What should employers do now given the NLRB review of cases applying Baylor and International Game Technology to ensure they don’t run afoul of the NLRA when using nondisparagement clauses in settlement agreements with employees? Employers should:

  • Keep an eye out for changes in the law stemming from the NLRB’s review of cases applying Baylor and International Game Technology.
  • Use precise language to make it clear that a nondisparagement clause only applies at the time of and after termination, to avoid claims that the terms of the clause interfere with an employee’s Section 7 rights under the NLRA.
  • Consult with counsel regarding the possibility of using a savings clause stating that the severance agreement, and specifically the nondisparagement clause, are not intended to prevent the employee from engaging in protected activity under the NLRA.


Continue Reading “If You Can’t Say Anything Nice…” Keep These Tips in Mind When Using Nondisparagement Clauses in Settlement Agreements with Employees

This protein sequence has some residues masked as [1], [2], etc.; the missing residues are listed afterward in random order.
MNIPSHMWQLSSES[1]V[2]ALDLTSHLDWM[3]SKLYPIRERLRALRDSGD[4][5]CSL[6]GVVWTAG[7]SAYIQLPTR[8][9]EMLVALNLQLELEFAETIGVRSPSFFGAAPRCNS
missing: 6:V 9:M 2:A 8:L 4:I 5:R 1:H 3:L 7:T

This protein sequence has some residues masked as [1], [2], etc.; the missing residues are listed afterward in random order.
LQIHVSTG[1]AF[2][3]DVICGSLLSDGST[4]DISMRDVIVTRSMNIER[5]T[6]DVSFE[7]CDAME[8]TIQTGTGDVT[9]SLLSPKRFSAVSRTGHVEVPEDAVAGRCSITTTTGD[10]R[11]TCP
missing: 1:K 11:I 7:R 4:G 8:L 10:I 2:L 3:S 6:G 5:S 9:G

New York City employers are one step closer to learning the effective date of New York City’s pay transparency law (Local Law 32 for 2022, the “Salary Disclosure Law”). As we blogged about here, the Salary Disclosure Law will have its original May 15, 2022 effective date postponed to November 1, 2022

New York City’s salary transparency law (Local Law 32 for 2022, the “Salary Disclosure Law,” which we previously blogged about here and here)–originally set to take effect on May 15, 2022–could now take effect November 1, 2022 if a new bill is signed into law by New York City Mayor Eric Adams.

New state and federal limits on post-employment restrictive covenants mean employers must stay on top of more than just vaccination policies or the logistics of office reopenings. The swath of new and on-the-horizon legislation aimed at limiting the enforceability of post-employment non-compete agreements deserves employers’ attention too. Part One of our blog post series on restrictive covenants addressed the intersection of remote work and state non-compete laws. Now, in Part Two, we summarize recent updates to state non-compete laws, pending state legislation that could impact non-competes, and new federal-level activity aimed at limiting non-competes.

State Updates

  • Colorado

Colorado recently raised the stakes for violations of its non-compete law. Effective March 1, 2022, under SB 21-271, a person who violates Colorado’s non-compete statute commits a class 2 misdemeanor.